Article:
When the movie laid out the citation rules in the abstract, I was convinced that the Illinois Supreme Court had made a huge mistake. Even the part of my brain that I had set aside to remember California's citation rules was appalled as the example began and the year of the decision was written without parentheses.
But when the full example was written out, I realized that this citation format has some substantial points in its favor. For one, it is more compact than reporter citations in both Bluebook and California styles because the reporter volume and year of the decision are combined into simply the year of the decision. Moreover, the rule's requirement that citations be to paragraphs rather than pages may end up simplifying citations that would typically span across multiple pages in traditional reporter citations. If one is trying to quote a line from a decision, or cite to a case's holding, that holding or quote will probably be contained within a single paragraph.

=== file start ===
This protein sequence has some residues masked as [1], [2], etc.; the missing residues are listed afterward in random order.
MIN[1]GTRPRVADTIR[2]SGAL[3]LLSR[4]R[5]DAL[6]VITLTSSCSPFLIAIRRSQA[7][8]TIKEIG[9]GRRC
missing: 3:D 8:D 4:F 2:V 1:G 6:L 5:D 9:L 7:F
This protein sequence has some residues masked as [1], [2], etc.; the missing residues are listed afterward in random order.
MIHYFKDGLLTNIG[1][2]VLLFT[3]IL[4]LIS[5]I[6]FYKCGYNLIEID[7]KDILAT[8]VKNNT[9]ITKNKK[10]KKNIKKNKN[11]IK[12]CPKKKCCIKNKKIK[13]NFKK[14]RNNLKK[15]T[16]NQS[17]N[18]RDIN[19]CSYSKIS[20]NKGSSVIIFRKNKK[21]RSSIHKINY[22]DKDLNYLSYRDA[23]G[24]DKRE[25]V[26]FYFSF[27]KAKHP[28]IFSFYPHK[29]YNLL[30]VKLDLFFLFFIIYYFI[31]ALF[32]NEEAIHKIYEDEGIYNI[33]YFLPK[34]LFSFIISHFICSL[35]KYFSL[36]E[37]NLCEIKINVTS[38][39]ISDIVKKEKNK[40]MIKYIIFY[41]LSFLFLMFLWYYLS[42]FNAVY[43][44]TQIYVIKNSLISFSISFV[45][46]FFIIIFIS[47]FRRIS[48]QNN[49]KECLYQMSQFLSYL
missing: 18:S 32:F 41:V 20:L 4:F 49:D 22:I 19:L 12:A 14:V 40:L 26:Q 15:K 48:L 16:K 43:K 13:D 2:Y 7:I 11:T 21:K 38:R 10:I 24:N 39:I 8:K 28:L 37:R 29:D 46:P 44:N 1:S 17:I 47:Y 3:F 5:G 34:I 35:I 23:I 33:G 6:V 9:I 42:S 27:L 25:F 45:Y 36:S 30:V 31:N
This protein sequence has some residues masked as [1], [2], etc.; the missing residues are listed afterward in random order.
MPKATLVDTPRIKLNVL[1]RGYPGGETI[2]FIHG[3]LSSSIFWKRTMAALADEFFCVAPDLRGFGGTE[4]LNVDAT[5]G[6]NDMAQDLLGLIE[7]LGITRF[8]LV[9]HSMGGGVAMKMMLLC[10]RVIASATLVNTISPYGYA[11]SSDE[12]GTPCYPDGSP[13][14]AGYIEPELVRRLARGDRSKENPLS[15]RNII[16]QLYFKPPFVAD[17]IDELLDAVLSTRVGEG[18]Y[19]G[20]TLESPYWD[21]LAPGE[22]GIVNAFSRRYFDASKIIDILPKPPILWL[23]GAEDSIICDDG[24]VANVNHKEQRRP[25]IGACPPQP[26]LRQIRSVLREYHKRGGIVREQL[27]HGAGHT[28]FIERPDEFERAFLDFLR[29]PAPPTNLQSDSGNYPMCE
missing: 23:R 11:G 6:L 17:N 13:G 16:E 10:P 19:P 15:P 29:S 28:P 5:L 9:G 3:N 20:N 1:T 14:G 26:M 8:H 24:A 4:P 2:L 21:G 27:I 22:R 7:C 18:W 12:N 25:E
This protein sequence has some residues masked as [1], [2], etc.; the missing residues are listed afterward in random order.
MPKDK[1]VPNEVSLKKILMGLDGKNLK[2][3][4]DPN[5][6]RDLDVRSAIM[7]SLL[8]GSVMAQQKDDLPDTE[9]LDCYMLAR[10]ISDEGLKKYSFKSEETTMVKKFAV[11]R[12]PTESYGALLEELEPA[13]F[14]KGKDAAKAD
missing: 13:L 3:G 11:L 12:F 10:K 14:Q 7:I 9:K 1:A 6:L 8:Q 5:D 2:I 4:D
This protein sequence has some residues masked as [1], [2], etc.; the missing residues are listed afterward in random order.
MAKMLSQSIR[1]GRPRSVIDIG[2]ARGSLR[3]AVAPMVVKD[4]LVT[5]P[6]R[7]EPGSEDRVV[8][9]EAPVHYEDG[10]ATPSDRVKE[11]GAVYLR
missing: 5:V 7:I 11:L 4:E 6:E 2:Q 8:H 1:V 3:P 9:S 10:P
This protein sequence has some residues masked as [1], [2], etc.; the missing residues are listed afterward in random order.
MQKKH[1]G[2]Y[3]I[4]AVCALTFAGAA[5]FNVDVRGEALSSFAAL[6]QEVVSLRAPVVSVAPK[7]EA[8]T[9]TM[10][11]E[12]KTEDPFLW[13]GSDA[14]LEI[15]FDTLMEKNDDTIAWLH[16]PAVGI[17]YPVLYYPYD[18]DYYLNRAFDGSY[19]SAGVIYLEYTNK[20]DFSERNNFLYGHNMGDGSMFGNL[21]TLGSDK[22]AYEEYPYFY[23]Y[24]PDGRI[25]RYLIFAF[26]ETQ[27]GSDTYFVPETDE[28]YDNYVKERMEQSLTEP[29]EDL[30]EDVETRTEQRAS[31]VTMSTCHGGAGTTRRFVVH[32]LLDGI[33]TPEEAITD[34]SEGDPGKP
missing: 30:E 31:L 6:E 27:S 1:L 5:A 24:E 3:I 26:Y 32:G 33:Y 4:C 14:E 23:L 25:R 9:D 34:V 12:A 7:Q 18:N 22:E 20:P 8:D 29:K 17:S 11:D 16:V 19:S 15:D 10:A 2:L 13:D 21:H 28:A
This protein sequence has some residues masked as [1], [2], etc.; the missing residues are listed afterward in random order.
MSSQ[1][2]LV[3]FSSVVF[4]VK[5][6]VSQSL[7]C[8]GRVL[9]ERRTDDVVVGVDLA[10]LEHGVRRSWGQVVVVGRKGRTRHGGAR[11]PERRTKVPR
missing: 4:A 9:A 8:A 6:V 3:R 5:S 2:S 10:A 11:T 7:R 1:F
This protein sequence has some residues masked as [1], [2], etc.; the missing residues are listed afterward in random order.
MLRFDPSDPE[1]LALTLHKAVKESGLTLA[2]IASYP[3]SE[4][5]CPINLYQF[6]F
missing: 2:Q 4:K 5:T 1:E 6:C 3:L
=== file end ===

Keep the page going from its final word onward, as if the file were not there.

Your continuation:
I know that this development means very little for editors of law journals, since the Northeastern Reporter will still contain most Illinois cases that those journals will cite. And I think that West's reporters have such a strong foothold in the standards and expectations of lawyers and law scholars that citation styles will stay the same on the broader scale.
But the Illinois rule change illustrates how citation rules can develop to become simpler and more aligned with electronic, rather than print, sources.